This is a short Bill to enable this country to comply with an obligation which arises directly from membership of the European Communities. Under the Treaties a member State is obliged to treat false testimony given on oath before the Court of Justice of the Communities as if it were an offence committed in proceedings before one of its own courts. As Senators are aware, the court sits in Luxembourg. The effect of the Treaty provisions is, therefore, to compel us to take extra-territorial jurisdiction in respect of false testimony before the court.
Section 1 of the Bill makes it an offence under our law for a person before the court to swear anything which he knows to be false or does not believe to be true. Section 2 is a technical jurisdiction provision.
Where perjury appears to have been committed before the court, the initiative in reporting the matter to the competent authority of the member State concerned would be taken by the court itself. This is provided for in its supplementary rules, which were revised last year at the same time as the court's rules of procedure and were approved by the Council of Ministers on the 26th November last.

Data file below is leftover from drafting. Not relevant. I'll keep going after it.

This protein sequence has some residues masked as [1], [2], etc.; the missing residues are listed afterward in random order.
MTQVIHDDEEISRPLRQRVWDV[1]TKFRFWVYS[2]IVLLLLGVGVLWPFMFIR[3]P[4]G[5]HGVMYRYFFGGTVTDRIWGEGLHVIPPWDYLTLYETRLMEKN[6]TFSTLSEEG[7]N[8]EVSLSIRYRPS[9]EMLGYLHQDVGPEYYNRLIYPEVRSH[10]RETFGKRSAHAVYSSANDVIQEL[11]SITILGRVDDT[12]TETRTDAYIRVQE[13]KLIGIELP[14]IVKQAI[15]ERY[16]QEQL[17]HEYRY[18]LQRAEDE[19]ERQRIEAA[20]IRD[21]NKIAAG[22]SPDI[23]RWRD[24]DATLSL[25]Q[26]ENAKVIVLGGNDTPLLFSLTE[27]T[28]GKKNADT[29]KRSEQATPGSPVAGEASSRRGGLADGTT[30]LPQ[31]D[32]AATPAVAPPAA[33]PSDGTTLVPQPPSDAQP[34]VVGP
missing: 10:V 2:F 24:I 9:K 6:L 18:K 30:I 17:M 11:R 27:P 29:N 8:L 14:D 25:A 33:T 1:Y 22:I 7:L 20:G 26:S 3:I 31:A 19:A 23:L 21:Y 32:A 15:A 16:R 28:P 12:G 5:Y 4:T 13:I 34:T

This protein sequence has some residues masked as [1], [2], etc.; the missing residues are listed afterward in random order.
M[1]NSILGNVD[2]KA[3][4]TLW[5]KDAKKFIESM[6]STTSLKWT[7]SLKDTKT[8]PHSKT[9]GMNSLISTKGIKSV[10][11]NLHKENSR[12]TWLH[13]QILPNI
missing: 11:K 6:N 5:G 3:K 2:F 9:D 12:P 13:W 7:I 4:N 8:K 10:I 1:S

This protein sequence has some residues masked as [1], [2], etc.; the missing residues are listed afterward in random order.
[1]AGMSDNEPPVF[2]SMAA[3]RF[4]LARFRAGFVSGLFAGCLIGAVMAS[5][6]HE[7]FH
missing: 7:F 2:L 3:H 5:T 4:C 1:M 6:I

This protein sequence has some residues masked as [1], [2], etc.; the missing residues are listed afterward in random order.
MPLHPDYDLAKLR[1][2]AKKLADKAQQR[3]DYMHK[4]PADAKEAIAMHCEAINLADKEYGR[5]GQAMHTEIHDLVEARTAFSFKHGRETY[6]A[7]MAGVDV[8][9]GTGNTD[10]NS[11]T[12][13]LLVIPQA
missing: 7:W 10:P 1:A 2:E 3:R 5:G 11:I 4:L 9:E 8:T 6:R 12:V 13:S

While it is necessary for us to make this provision in our law, I think it is right to mention that since the institution of the court 23 years ago it has never reported a case of perjury to a member State. Consequently, there is no case law on the matter either from the court itself or from the courts of any of the member States.
Of course, the procedure before the European Court differs substantially from the procedure before our courts. The procedure is mainly a written one and it is not at all common for the court to hear witnesses or experts. It is interesting to note that both witnesses and experts take the oath after they have been heard by the court and that the court may, after hearing the parties, exempt a witness or an expert from taking the oath.
Perjury under our law is a common law misdemeanour. As such it is an indictable offence but, in certain circumstances, it may be tried summarily under the Criminal Justice Act, 1951, as amended by the Criminal Procedure Act, 1967.
I commend the Bill for the favourable consideration of the House.